By: Julianne Parker
Exploring and experiencing the world, and being paid to write about your adventures and bring the world into the homes of stagnant readers is a dream job and ultimate goal that I am far from the first to shoot for. Now, more than ever, travel writing is a career that is accessible and possible to all with the ease and progression of technology. We live in the golden age for the amateur writer, photographer, and adventurer. The ease of creating a blog, the advancement in photography equipment to take a perfect photo with little experience or knowledge, and the cheap, comfortable and convenient ability to travel to most regions of the world has made the competition of quality travel writing great, especially in the recent decade or two.
Now it’s about more than just creating a cool blog site, taking a beautiful picture or getting yourself into a remote region of the world, it’s about the quality of your storytelling ability through compelling writing, provocative photography and challenging your travel experiences far past simply being in a unique place.
This is not to say that there are not dozens, if not hundreds of extremely talented travel writers who provide an excellent assortment of captivating tales of adventure, valuable advice, compelling photography and insightful information into countries, cultures and communities most have not experienced.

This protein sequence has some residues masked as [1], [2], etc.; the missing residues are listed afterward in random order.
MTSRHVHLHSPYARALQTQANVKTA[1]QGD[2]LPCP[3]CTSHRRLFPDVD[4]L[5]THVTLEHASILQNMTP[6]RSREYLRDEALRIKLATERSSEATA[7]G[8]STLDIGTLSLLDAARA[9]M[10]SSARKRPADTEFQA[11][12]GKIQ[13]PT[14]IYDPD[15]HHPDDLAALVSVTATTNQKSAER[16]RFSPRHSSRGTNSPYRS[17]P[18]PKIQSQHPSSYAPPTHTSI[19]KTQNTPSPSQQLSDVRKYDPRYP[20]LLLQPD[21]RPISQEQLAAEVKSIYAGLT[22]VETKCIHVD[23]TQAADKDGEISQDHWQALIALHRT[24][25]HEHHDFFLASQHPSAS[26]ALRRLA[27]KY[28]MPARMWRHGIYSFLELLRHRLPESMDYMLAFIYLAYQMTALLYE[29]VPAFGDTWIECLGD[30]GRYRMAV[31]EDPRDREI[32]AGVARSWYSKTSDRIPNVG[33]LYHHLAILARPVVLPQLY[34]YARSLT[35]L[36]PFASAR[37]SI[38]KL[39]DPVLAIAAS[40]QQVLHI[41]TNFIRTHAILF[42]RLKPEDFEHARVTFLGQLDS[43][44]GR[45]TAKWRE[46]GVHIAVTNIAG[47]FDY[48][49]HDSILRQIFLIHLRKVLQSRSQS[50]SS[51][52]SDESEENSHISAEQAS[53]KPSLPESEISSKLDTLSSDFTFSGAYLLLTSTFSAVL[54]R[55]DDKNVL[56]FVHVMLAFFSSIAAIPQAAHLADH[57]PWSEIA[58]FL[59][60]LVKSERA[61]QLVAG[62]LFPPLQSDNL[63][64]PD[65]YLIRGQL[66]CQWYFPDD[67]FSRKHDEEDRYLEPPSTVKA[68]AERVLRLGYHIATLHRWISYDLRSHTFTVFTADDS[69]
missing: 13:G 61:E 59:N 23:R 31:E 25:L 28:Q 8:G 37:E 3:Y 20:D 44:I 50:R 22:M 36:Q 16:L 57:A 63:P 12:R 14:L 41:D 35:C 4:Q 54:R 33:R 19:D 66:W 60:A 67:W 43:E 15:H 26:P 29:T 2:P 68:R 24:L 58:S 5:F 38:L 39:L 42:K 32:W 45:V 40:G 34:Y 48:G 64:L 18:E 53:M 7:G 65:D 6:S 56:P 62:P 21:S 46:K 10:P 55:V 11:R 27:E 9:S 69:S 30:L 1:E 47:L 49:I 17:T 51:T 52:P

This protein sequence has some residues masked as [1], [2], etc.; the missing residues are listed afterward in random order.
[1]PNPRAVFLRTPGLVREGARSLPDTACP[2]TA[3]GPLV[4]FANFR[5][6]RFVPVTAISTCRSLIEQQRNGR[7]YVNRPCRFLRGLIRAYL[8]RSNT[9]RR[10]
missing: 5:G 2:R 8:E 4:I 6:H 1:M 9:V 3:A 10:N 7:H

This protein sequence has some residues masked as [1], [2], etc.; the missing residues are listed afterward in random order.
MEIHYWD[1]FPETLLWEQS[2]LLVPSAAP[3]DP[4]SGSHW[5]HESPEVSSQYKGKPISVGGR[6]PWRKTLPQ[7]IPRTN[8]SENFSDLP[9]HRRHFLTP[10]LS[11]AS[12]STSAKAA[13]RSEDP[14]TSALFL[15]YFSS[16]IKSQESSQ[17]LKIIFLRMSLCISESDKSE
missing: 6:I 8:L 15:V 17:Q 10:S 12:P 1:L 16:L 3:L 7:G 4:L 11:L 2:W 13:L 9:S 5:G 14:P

The ultimate goal for myself, because I see this publication as being the front runner for quality travel writing is National Geographic. The quality of their stories are unbeatable. Publishing for over 100 years, they still find original and compelling content about the planet and its inhabitants.
Another excellent travel writing publication is BootsnAll, based in Portland, Oregon. Their content is the “one-stop indie travel guide” and have a vast archive of well-written travel articles especially for the independent traveler, with topics such as, “Why is it all about the beaches?” and “Is travel really a path to self-discovery?” My favorite writer, Stephen Bramucci, of this company created the series, “How I travel”.
An excellent example of travel blogging can be found on NomadicMatt’s website, in which he has done a quality job providing solid content for travel advice and has marketed himself well. Another blog site, The Lost Girls, has great freelance opportunities geared towards independent female travelers.
With the hopes of spending the next summer in South Africa for a journalism internship opportunity, I want to focus my traveling writing to this region of the world. Southern and East Africa travel writer, Carrie Hampton has published a great deal of quality articles and photographs about her travels in Africa. Melanie-Ann Feria is another South African blog travel writer, focused more on the tourism industry in South Africa, but displays a level of talent and passion that I admire.